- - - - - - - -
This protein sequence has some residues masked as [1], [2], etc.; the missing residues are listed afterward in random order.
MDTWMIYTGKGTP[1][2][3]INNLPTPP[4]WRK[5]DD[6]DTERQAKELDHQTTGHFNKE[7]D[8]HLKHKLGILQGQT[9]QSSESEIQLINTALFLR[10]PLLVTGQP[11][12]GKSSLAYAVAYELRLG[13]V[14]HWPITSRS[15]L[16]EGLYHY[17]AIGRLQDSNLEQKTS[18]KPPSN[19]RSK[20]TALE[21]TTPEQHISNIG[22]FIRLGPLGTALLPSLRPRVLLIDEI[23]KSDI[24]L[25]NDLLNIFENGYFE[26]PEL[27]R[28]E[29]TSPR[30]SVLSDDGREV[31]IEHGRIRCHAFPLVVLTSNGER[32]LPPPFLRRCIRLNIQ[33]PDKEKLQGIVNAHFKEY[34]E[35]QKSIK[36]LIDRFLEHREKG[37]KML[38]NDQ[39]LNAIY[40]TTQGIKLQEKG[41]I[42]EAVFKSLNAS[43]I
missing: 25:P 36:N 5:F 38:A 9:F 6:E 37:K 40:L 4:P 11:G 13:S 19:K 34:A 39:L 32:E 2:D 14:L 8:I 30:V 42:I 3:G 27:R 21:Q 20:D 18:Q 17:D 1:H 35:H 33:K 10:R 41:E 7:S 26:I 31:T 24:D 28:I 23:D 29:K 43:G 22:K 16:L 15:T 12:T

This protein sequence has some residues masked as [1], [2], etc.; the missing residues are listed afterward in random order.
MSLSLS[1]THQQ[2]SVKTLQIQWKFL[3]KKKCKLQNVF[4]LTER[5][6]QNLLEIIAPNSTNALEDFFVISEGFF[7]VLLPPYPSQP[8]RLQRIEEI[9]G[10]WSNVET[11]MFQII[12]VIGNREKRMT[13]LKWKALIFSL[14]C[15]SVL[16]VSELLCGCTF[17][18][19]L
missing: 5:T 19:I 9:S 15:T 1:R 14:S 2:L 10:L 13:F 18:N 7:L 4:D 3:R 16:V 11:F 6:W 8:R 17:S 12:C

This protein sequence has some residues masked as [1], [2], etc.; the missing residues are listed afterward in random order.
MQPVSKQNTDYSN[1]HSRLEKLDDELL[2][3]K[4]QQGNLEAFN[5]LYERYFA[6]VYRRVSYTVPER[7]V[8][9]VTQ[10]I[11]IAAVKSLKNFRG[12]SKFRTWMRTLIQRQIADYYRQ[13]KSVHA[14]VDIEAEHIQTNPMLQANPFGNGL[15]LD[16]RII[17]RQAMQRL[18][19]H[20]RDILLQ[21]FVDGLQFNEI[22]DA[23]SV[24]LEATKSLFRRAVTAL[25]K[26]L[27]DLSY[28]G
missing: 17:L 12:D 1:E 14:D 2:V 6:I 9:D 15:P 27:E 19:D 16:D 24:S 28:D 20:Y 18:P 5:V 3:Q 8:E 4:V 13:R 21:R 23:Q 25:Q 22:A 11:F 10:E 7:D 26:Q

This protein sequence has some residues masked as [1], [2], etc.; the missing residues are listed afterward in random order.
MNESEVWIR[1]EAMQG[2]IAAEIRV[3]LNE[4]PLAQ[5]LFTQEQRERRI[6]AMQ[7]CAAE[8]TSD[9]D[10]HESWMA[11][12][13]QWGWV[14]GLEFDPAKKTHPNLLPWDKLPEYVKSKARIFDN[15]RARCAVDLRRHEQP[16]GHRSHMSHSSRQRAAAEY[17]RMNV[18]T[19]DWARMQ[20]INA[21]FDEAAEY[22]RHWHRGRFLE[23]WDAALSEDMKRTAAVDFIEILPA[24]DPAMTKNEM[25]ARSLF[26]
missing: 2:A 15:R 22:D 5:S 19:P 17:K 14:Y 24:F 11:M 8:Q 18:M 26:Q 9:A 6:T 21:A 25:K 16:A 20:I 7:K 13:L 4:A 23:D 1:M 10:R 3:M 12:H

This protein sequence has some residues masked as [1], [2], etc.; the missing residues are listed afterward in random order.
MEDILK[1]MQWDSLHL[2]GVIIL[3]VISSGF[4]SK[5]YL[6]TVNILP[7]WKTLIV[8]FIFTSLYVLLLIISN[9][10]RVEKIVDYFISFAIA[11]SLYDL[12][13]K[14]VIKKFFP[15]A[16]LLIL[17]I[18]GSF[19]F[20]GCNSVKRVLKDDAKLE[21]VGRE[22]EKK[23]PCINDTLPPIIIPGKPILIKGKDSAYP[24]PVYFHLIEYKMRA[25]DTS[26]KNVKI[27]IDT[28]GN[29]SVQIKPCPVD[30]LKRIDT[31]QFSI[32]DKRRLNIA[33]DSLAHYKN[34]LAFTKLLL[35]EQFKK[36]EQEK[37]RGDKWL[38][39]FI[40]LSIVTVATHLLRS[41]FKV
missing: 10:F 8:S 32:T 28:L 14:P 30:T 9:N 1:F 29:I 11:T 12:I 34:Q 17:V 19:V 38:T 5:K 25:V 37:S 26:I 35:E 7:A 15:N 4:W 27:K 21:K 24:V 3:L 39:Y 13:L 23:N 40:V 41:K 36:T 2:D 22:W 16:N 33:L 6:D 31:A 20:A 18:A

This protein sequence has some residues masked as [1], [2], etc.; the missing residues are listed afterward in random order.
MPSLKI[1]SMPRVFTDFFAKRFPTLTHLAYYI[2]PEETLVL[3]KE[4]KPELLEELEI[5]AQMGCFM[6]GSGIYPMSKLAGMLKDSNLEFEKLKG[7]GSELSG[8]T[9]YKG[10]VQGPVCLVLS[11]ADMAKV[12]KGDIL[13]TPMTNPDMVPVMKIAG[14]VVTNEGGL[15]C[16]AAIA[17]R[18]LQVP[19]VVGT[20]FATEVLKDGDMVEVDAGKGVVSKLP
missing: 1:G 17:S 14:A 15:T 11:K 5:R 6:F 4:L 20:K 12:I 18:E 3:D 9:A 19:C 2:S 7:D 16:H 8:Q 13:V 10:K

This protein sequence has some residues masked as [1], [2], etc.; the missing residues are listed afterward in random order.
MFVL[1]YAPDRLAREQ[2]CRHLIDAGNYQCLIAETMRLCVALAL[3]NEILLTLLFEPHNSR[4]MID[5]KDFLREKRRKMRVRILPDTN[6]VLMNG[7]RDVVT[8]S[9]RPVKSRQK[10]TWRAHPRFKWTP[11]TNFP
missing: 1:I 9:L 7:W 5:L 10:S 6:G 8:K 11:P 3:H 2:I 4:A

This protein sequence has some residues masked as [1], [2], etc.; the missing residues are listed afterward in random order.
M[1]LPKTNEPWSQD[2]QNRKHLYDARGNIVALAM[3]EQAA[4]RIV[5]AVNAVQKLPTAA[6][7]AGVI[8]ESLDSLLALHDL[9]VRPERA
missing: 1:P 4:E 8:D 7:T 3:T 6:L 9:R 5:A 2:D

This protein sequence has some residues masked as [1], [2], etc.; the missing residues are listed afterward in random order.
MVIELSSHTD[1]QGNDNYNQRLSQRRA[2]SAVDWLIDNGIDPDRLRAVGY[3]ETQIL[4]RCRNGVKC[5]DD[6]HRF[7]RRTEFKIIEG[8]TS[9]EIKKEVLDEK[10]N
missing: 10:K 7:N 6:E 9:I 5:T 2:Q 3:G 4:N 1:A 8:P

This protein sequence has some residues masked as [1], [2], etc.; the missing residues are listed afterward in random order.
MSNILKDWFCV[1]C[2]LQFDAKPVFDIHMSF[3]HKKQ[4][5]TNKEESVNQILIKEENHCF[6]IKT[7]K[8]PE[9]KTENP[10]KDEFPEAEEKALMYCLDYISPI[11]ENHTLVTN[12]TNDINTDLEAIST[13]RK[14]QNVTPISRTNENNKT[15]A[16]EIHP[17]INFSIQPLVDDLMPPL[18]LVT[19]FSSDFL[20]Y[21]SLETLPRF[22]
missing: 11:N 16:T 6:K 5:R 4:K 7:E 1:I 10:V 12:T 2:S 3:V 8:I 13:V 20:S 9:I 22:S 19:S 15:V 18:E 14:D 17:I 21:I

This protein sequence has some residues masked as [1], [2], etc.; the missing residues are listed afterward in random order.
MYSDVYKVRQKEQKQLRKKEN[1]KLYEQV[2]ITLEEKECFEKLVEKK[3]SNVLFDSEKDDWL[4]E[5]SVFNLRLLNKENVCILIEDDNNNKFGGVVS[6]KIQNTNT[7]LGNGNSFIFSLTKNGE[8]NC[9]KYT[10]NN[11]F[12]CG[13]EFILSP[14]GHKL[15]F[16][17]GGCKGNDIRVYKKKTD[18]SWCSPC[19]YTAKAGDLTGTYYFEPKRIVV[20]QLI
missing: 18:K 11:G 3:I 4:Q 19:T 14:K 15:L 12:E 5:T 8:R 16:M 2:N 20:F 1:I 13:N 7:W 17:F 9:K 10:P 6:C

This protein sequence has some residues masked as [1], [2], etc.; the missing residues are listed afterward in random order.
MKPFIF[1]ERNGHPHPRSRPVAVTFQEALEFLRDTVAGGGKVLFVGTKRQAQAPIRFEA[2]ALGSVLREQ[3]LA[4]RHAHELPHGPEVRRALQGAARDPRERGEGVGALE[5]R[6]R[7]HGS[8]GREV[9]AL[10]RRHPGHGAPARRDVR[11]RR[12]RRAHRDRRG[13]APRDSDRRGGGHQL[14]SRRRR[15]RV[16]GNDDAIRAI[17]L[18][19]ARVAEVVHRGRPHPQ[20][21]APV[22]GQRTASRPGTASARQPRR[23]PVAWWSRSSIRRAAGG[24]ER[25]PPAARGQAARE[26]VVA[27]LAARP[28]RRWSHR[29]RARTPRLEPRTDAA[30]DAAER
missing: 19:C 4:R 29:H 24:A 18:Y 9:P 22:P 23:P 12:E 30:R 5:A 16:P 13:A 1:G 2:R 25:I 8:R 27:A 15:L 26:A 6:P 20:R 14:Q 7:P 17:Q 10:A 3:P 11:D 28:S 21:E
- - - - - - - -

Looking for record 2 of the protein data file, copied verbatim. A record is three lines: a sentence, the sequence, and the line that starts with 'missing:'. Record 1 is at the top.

This protein sequence has some residues masked as [1], [2], etc.; the missing residues are listed afterward in random order.
MSLSLS[1]THQQ[2]SVKTLQIQWKFL[3]KKKCKLQNVF[4]LTER[5][6]QNLLEIIAPNSTNALEDFFVISEGFF[7]VLLPPYPSQP[8]RLQRIEEI[9]G[10]WSNVET[11]MFQII[12]VIGNREKRMT[13]LKWKALIFSL[14]C[15]SVL[16]VSELLCGCTF[17][18][19]L
missing: 5:T 19:I 9:S 15:T 1:R 14:S 2:L 10:L 13:F 18:N 7:L 4:D 3:R 16:V 11:F 6:W 8:R 17:S 12:C